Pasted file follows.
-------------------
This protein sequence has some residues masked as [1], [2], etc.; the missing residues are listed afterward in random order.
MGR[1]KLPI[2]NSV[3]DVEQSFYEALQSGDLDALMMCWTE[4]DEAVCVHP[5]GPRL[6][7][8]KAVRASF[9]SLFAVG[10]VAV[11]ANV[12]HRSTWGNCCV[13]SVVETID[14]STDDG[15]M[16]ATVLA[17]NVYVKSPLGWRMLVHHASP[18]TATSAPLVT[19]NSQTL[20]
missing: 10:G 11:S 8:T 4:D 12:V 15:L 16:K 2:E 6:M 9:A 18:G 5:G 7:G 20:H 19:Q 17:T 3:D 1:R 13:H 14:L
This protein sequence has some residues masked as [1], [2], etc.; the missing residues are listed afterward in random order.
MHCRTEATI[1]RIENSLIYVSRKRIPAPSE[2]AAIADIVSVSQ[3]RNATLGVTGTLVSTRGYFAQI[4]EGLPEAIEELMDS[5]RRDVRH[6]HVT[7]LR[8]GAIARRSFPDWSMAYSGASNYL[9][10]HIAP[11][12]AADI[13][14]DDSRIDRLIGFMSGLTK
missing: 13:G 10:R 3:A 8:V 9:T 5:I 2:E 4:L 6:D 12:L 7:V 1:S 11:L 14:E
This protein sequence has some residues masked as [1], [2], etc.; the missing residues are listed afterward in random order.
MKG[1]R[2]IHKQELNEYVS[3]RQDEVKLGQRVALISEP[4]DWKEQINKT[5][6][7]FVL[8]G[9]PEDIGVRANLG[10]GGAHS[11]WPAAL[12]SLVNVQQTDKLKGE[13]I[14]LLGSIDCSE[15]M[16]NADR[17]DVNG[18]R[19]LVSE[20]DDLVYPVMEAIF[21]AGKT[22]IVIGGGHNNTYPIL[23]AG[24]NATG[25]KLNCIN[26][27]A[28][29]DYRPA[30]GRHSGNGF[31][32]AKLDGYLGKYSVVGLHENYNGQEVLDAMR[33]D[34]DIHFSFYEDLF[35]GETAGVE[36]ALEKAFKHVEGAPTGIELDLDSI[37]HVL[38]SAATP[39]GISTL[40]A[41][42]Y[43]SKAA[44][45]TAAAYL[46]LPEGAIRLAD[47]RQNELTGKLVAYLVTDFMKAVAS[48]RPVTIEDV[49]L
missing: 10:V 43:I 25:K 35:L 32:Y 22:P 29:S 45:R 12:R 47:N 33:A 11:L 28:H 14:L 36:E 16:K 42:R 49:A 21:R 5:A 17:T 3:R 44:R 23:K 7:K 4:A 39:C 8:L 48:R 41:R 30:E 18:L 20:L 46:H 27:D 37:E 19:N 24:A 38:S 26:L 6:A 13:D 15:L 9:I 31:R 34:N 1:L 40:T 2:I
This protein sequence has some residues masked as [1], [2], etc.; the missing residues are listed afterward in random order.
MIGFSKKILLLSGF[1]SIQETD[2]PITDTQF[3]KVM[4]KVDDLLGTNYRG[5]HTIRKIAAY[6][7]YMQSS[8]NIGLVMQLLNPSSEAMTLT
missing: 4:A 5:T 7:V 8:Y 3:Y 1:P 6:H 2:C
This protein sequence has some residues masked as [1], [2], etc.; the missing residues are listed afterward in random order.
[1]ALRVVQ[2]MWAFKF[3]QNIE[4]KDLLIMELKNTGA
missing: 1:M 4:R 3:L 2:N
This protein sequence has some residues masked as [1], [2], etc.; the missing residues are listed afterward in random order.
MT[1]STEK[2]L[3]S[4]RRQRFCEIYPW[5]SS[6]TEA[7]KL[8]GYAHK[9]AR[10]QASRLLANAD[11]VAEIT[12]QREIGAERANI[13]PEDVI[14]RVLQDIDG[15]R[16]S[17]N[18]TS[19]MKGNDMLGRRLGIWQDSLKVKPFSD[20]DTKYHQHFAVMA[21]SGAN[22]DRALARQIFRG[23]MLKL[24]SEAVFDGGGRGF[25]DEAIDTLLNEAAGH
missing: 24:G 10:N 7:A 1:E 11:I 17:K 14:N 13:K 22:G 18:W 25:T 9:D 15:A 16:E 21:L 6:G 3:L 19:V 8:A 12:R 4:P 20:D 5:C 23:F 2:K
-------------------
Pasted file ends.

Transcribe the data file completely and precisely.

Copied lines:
This protein sequence has some residues masked as [1], [2], etc.; the missing residues are listed afterward in random order.
MGR[1]KLPI[2]NSV[3]DVEQSFYEALQSGDLDALMMCWTE[4]DEAVCVHP[5]GPRL[6][7][8]KAVRASF[9]SLFAVG[10]VAV[11]ANV[12]HRSTWGNCCV[13]SVVETID[14]STDDG[15]M[16]ATVLA[17]NVYVKSPLGWRMLVHHASP[18]TATSAPLVT[19]NSQTL[20]
missing: 10:G 11:S 8:T 4:D 12:V 15:L 16:K 2:E 6:M 9:A 18:G 5:G 7:G 20:H 19:Q 17:T 3:D 1:R 13:H 14:L
This protein sequence has some residues masked as [1], [2], etc.; the missing residues are listed afterward in random order.
MHCRTEATI[1]RIENSLIYVSRKRIPAPSE[2]AAIADIVSVSQ[3]RNATLGVTGTLVSTRGYFAQI[4]EGLPEAIEELMDS[5]RRDVRH[6]HVT[7]LR[8]GAIARRSFPDWSMAYSGASNYL[9][10]HIAP[11][12]AADI[13][14]DDSRIDRLIGFMSGLTK
missing: 13:G 10:R 3:A 8:V 9:T 5:I 2:E 4:L 6:D 12:L 7:V 1:S 11:L 14:E
This protein sequence has some residues masked as [1], [2], etc.; the missing residues are listed afterward in random order.
MKG[1]R[2]IHKQELNEYVS[3]RQDEVKLGQRVALISEP[4]DWKEQINKT[5][6][7]FVL[8]G[9]PEDIGVRANLG[10]GGAHS[11]WPAAL[12]SLVNVQQTDKLKGE[13]I[14]LLGSIDCSE[15]M[16]NADR[17]DVNG[18]R[19]LVSE[20]DDLVYPVMEAIF[21]AGKT[22]IVIGGGHNNTYPIL[23]AG[24]NATG[25]KLNCIN[26][27]A[28][29]DYRPA[30]GRHSGNGF[31][32]AKLDGYLGKYSVVGLHENYNGQEVLDAMR[33]D[34]DIHFSFYEDLF[35]GETAGVE[36]ALEKAFKHVEGAPTGIELDLDSI[37]HVL[38]SAATP[39]GISTL[40]A[41][42]Y[43]SKAA[44][45]TAAAYL[46]LPEGAIRLAD[47]RQNELTGKLVAYLVTDFMKAVAS[48]RPVTIEDV[49]L
missing: 10:V 43:I 25:K 35:L 32:Y 22:P 29:S 45:R 12:R 47:N 33:A 11:L 28:H 14:L 36:E 16:K 42:R 49:A 21:R 5:A 17:T 3:R 44:R 23:K 7:K 4:A 39:C 8:L 48:R 41:R 30:E 18:L 20:L 46:H 27:D 37:E 19:N 24:A 38:S 26:L 6:A 13:D 15:L 9:I 31:R 34:N 1:L 40:T 2:I
This protein sequence has some residues masked as [1], [2], etc.; the missing residues are listed afterward in random order.
MIGFSKKILLLSGF[1]SIQETD[2]PITDTQF[3]KVM[4]KVDDLLGTNYRG[5]HTIRKIAAY[6][7]YMQSS[8]NIGLVMQLLNPSSEAMTLT
missing: 4:A 5:T 7:V 8:Y 3:Y 1:P 6:H 2:C
This protein sequence has some residues masked as [1], [2], etc.; the missing residues are listed afterward in random order.
[1]ALRVVQ[2]MWAFKF[3]QNIE[4]KDLLIMELKNTGA
missing: 1:M 4:R 3:L 2:N
This protein sequence has some residues masked as [1], [2], etc.; the missing residues are listed afterward in random order.
MT[1]STEK[2]L[3]S[4]RRQRFCEIYPW[5]SS[6]TEA[7]KL[8]GYAHK[9]AR[10]QASRLLANAD[11]VAEIT[12]QREIGAERANI[13]PEDVI[14]RVLQDIDG[15]R[16]S[17]N[18]TS[19]MKGNDMLGRRLGIWQDSLKVKPFSD[20]DTKYHQHFAVMA[21]SGAN[22]DRALARQIFRG[23]MLKL[24]SEAVFDGGGRGF[25]DEAIDTLLNEAAGH
missing: 24:G 10:N 7:A 1:E 11:I 17:K 14:N 13:K 22:G 18:W 25:T 9:D 15:A 16:E 21:L 6:G 3:L 19:V 8:A 12:R 4:P 20:D 5:C 23:F 2:K